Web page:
(1) In December 1989, C.N. Alexander, E.J. Langer, R.I. Newman, H.M. Chandler and J.L. Davies of the Department of Psychology at Maharishi International University, Fairfield, Iowa, published a paper. It was entitled: "
Transcendental meditation, mindfulness, and longevity: an experimental study with the elderly."


They asked a question: "Can direct change in state of consciousness through specific mental techniques extend human life and reverse age-related declines?"

To address this question, 73 residents of 8 homes for the elderly (mean age 81 years) were randomly assigned among no treatment and 3 treatments, highly similar in external structure and expectations: the Transcendental Meditation (TM) program, mindfulness training (MF) in active distinction making, or a relaxation (low mindfulness) program.

A planned comparison indicated that the "restful alert" TM group improved most, followed by MF. This was in contrast to the relaxation and no-treatment groups.

A related study with the same sample group addressed paired associate learning involving two measures of cognitive flexibility; mental health; systolic blood pressure; and ratings of behavioural flexibility, aging, and treatment efficacy. Here, the MF group improved most, followed by TM, on perceived control and word fluency.

After 3 years, the survival rate was 100% for TM, and 87.5% for MF. This contrasted with lower rates for the other groups.

(2) In May 1992, P. Jin of the Department of Psychology, La Trobe University, Bundoora, Victoria, Australia, published a paper. It was entitled: "Efficacy of Tai Chi, brisk walking, meditation, and reading in reducing mental and emotional stress."Tai Chi, a moving meditation, was examined for its efficacy in post-stressor recovery. Forty-eight male and 48 female Tai Chi practitioners were randomly assigned to four treatment groups: Tai Chi, brisk walking, mediation and neutral reading. Mental arithmetic and other difficult tests were chosen as mental challenges, and a stressful film was used to produce emotional disturbance. Tai Chi and the other treatments were applied after these stressors.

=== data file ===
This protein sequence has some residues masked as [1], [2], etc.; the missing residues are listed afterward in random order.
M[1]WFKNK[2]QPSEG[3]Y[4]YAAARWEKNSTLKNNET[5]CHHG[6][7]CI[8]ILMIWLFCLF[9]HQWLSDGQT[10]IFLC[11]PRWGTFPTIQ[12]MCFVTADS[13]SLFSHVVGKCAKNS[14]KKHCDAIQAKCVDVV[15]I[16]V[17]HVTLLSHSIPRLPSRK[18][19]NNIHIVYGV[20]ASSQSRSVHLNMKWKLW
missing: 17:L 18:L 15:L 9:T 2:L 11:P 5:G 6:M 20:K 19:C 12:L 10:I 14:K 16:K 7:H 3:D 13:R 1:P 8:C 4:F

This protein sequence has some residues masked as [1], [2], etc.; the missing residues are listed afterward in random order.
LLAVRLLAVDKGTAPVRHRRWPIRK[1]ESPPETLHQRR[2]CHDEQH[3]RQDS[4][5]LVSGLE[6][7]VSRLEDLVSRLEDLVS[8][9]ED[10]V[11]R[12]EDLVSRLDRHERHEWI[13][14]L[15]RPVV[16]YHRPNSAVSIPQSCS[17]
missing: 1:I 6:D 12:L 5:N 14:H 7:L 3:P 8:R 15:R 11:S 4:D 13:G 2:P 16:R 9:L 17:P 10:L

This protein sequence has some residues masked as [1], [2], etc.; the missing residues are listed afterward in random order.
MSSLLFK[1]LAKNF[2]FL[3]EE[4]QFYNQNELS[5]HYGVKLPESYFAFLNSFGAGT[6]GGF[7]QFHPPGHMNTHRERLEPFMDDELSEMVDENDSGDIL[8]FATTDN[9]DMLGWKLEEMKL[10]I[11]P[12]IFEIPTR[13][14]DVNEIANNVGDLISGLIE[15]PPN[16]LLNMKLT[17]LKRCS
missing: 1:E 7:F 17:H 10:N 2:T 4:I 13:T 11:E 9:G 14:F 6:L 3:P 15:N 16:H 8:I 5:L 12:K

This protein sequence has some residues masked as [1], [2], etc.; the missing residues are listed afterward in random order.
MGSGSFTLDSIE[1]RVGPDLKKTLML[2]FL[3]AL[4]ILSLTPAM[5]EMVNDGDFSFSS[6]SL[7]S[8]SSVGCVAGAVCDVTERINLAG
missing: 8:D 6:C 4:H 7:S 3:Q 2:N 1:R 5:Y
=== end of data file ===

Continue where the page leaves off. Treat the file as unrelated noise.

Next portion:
After all treatments, the salivary cortisol level dropped significantly, and the mood states were also improved. In general the stress-reduction effect of Tai Chi characterized moderate physical exercise. Heart rate, blood pressure, and urinary catecholamine changes for Tai Chi were found to be similar to those for walking at a speed of 6 km/hr.

Although Tai Chi appeared to be superior to neutral reading in the reduction of state anxiety and the enhancement of vigour, this effect could be partially accounted for by the subjects' high expectations about gains from Tai Chi.


(3) In the autumn of 1992, R. Jevning, R.K. Wallace and M. Beidebach of the School of Human Behaviour at United States International University, San Diego, California published a paper. It was entitled: "The physiology of meditation: a review. A wakeful hypometabolic integrated response."